How to configure a Linux bridge interface

Last updated on November 3, 2020 by Dan Nanni

In computer networking, a bridge is a network device that interconnects more than one LAN segment at Layer-2. Bridges can filter traffic between different segments, thereby reducing the amount of traffic on LAN, even with many LAN segments. This bridge functionality is built into the Linux kernel, so one can set up a software bridge interconnecting multiple network interfaces.

In this post, I will describe how to configure a Linux bridge interface.

Preparation

In a server environment, a Linux bridge can be created with a user-space command-line tool called brctl. This tool allows you to create, remove and administer Linux Ethernet bridges.

To use brctl command, you need to install the following package.

For Ubuntu or Debian:

$ sudo apt-get install bridge-utils

For CentOS, RHEL and Fedora:

$ sudo yum install bridge-utils

Create a Linux Bridge from the Command Line

To create a bridge named br0:

$ sudo brctl addbr br0

To remove a bridge named br0:

$ sudo brctl delbr br0

To add interfaces eth0 and eth1 to a bridge br0:

$ sudo brctl addif br0 eth0
$ sudo brctl addif br0 eth1

To remove an interface eth0 to a bridge br0:

$ sudo brctl delif br0 eth0

It is worthwhile to note that a Linux bridge created by brctl is not persistent, meaning that any bridge created by brctl will automatically be destroyed upon boot. If you would like to have a permanent bridge configuration, you need to use a separate configuration file in /etc.

.

Create a Linux Bridge Permanently

In the rest of the tutorial, I will describe how to create a permanent Linux bridge interface from the command line using /etc configuration. If you want to use GUI-based Network Manager to configure a Linux bridge, refer to this tutorial instead.

As an example, I will create a Linux bridge called br0 and add eth0 and eth1 interfaces to the bridge.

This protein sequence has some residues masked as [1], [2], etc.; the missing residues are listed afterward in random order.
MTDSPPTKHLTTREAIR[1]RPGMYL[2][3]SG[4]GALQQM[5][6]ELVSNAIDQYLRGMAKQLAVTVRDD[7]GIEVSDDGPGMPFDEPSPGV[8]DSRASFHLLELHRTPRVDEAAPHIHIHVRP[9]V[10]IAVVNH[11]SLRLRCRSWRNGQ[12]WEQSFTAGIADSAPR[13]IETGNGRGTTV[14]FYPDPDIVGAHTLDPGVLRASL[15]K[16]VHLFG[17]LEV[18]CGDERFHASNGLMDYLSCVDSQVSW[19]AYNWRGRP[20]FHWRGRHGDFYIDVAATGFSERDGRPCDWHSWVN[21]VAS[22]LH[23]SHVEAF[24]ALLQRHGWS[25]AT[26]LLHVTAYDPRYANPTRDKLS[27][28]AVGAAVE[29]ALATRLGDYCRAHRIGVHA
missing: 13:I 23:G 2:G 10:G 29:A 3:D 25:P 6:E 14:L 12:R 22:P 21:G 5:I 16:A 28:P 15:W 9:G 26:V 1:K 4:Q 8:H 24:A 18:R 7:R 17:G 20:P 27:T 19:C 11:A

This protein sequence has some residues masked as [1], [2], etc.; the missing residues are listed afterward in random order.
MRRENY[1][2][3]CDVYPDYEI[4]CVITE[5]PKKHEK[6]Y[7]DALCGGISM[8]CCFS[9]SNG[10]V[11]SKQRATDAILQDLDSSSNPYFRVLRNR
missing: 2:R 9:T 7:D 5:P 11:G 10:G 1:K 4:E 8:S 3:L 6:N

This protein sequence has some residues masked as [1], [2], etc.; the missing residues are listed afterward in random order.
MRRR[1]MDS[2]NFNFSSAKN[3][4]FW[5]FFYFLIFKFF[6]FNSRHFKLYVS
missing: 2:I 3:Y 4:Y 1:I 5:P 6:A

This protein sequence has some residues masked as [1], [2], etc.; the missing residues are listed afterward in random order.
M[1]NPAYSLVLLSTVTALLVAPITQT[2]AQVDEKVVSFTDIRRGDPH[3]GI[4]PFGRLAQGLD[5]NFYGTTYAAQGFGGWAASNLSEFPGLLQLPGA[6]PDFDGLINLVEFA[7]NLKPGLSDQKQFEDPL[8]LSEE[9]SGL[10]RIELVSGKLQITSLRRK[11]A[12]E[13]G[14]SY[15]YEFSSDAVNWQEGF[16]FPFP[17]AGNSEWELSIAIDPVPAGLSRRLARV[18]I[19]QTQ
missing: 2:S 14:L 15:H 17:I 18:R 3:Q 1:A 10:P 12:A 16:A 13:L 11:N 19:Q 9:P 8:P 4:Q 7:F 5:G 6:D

Configure a Permanet Bridge Interface on Ubuntu or Debian

You need to edit /etc/network/interfaces as follows.

If the bridge br0 is to be assigned an IP address by DHCP:

auto eth0
iface eth0 inet manual

auto eth1
iface eth1 inet manual

auto br0
iface br0 inet dhcp
    bridge_ports      eth0 eth1

If the bridge br0 is to be assigned a static IP address:

auto eth0
iface eth0 inet manual

auto eth1
iface eth1 inet manual

auto br0
iface br0 inet static
    bridge_ports      eth0 eth1
    address <static_IP_address>
    netmask <netmask>
    gateway <gateway>

If you want to set up a transparent bridge between eth0 and eth1, you don't need to assign any IP address to the bridge. In that case, the following will do.

auto eth0
iface eth0 inet manual

auto eth1
iface eth1 inet manual

auto br0
iface br0 inet manual
    bridge_ports      eth0 eth1

Configure a Permanet Bridge Interface on CentOS, RHEL or Fedora

You need to update existing eth0/eth1 configuration in /etc/sysconfig/network-scripts/ifcfg-eth[0-1], and add bridge configuration in /etc/sysconfig/network-scripts/ifcfg-br0.

$ sudo vi /etc/sysconfig/network-scripts/ifcfg-eth0
DEVICE=eth0
TYPE=Ethernet
BRIDGE=br0
$ sudo vi /etc/sysconfig/network-scripts/ifcfg-eth1
DEVICE=eth1
TYPE=Ethernet
BRIDGE=br0

If the bridge br0 is to be assigned an IP address by DHCP:

$ sudo vi /etc/sysconfig/network-scripts/ifcfg-br0
DEVICE=br0
TYPE=Bridge
ONBOOT=yes
DELAY=0
BOOTPROTO=dhcp
ONBOOT=yes

If the bridge br0 is to be assigned a static IP address:

$ sudo vi /etc/sysconfig/network-scripts/ifcfg-br0
DEVICE=br0
TYPE=Bridge
BOOTPROTO=static
IPADDR=<static_IP_address>
NETMASK=<netmask>
GATEWAY=<gateway>
ONBOOT=yes

To set up a transparent bridge between two interfaces:

$ sudo vi /etc/sysconfig/network-scripts/ifcfg-br0
DEVICE=br0
TYPE=Bridge
BOOTPROTO=none
ONBOOT=yes

If you want to customize or inspect the bridge settings (e.g., MAC learning), refer to this tutorial.

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